The First Ever Devopsdays

I've been reviewing old articles on Agile Sysadmin, as I dust it down and polish it up, ready for more writing. It's fascinating to see the things that have changed, the things that are still problems, and to get, can you believe it, 9 years of perspective on this thing we call Devops!

Here's my overview of the first day of the very first Devopsdays, back in 2009!

Devopsdays is a day old. I can honestly say that it's been one of the most engaging and enriching conferences I've ever been to, and we're only half way through. In addition to excellent talks by Rachel Davies on non-fuctional requirements, Lindsay Holmwood on Cucumber-Nagios, and a thrilling new 'submarine project' on rethinking monitoring for the cloud, and Teyo Tyree from (the artist formerly known as....) Reductive Labs on Building Agile Infrastructures with Puppet, we had a super 'Open Spaces' session.

I've probably got about a month's worth of blog ideas from the conversations and talks we had yesterday - it's been absolutely thrilling to be surrounded by brilliant, intelligent and innovative people - people who get operations, and who get that the historic divide or even animosity between developers and sysadmins is damaging, misguided, and conquerable.

The Holy Grail

The conference opened with a hilarious video created by Patrick Debois. With subtitles over excerpts from Monty Python's Holy Grail, it wittily presented a world in which admins and developers were pitted against each other, but inspired by the principles of the Agile Manifesto, started to believe that there might exist a brighter future in which they worked together, and had more fun.

Non-functional Requirements

It was a tough act to follow, but Rachel Davies stepped up to the front and delivered a top performance, discussing the possible use of user stories as a way to capture Non-Functional Requirements.

Non-functional requirements are essentially the often unspoken desires of a product owner or user about how a piece of software works, rather than what it does. We don't really mean how the software itself behaves, as this can still be captured in behaviour-driven design and acceptance tests; rather we mean aspects of its behaviour over the lifecycle of the application:

  • How fast should it be?
  • What should happen if it crashes?
  • How long, and how will we manage it over time?

These sorts of requirements are sometimes called -ilities - we're talking about its reliability, availability, usability and so forth.

The problem is these sorts of requirements are often never explicitly discussed, or it's simply assumed that the systems or infrastructure team knows what they are and how to deliver them. Rachel had some high level advice for tackling the problem:

  • There's no magic bullet - no 'new' agile method for dealing with this challenge
  • The whole team must work together - business and technical - to understand what these requirements are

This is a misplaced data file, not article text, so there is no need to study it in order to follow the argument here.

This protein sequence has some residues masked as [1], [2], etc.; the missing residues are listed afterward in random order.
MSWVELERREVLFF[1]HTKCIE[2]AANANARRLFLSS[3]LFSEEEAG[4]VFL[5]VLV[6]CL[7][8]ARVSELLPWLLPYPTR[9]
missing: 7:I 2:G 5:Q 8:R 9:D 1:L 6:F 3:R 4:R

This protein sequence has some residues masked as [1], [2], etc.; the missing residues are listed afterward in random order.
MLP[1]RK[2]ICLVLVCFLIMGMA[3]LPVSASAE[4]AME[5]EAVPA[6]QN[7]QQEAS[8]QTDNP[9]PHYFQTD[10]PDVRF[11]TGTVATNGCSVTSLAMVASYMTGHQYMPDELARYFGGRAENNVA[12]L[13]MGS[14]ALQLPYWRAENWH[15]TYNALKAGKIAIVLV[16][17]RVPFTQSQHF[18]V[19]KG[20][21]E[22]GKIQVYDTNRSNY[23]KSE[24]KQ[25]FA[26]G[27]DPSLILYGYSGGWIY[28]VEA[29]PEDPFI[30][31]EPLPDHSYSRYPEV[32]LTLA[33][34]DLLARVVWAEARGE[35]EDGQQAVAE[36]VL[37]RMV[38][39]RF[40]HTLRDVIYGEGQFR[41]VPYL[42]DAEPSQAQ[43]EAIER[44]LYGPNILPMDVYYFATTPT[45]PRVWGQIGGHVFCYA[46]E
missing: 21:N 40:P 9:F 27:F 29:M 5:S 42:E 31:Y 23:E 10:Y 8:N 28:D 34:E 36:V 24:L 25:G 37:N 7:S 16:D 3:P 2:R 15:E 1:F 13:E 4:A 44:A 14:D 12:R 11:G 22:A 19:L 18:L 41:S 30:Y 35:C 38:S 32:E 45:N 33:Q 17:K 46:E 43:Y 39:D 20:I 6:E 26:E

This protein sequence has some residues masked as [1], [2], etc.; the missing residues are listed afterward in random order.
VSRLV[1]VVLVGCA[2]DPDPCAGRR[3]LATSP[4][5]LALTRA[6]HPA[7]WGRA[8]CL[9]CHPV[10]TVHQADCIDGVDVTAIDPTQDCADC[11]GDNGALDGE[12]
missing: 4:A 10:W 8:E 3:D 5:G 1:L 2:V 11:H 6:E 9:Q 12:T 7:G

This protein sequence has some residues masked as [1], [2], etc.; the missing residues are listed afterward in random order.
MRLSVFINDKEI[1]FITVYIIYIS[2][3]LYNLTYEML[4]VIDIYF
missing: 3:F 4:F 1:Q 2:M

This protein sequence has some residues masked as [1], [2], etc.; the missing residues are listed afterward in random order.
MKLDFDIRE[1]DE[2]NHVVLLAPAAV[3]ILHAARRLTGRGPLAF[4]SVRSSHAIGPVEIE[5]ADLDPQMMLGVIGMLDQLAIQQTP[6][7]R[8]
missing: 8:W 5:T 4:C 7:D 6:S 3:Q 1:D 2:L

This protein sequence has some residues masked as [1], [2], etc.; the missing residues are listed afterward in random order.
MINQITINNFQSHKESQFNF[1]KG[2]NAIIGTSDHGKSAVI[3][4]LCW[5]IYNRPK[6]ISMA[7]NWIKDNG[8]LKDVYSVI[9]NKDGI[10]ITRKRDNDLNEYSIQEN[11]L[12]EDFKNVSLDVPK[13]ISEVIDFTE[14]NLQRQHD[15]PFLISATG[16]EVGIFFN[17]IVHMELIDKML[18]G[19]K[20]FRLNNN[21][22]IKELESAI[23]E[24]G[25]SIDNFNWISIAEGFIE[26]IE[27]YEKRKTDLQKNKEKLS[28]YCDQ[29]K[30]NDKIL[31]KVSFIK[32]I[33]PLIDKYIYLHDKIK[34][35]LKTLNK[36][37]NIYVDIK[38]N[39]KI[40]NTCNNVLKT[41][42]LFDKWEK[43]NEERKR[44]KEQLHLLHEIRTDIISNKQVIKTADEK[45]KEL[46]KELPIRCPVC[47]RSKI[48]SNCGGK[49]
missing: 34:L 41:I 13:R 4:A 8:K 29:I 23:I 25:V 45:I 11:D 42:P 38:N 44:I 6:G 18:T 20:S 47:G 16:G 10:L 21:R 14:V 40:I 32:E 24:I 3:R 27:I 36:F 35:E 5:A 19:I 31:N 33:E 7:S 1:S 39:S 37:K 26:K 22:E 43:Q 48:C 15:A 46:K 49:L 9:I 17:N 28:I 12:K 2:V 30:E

• NFR's won't arrive in a lump, ready formed and understood, and if they did, we should be wary of them anyway
  • Equally, the technical team aren't telepathic - it's unreasonable to expect them to know the expectations of the business
  • Talk about the lifecycle of the product - how long will it be around, what sort of usage patterns are expected? What sort of promotion will it receive? What sort of audience?
  • Use the YAGNI principle, but cautiously
  • Trade carefully between now and later - we do need to plan for scalability and reliability, but we should try to defer any engineering decisions or implementations to the last responsible moment
  • Educate the product owner and help them to understand the choices that are being made
  • Make it about money - talk about site reliability in terms of risk, and cost of downtime - this helps to focus the mind, and brings home the point that time and money may need to be spent on getting it right
  • Don't rely on the product owner to know what the NFRs will be
  • Make sure planning meetings include technical stakeholders, and people with hands-on operations experience
  • Make sure the development team includes sysadmin experience
  • Share knowledge by encouraging pairing with and between sysadmins
  • Consider using XP-style story cards, either with a traditional "As a... I can... so that..." format, or with some other clearly defined "definition of done"
  • In the iteraction cycle, come up with ways to include tasks which will tackle non-functional requirements - some people use coloured cards to denote "classes of service", others impose a kind of "Quality Tax" to ensure that technical debt or spikes are being carried out throughout the lifecycle of the project

As always with Rachel, it was full of excellent advice, and anecdotal experience, presented in a relaxed and engaging way. You can read more of her wisdom in her blog.

Don't go away...

In our next thrilling installment, we learn about how to think about monitoring - believe me, we frequently get it entirely wrong; a strategy for automating infrastructures and doing operations in an agile way; and we'll talk about open spaces, and run through some more of the fascinating takeaways from the rest of the day.

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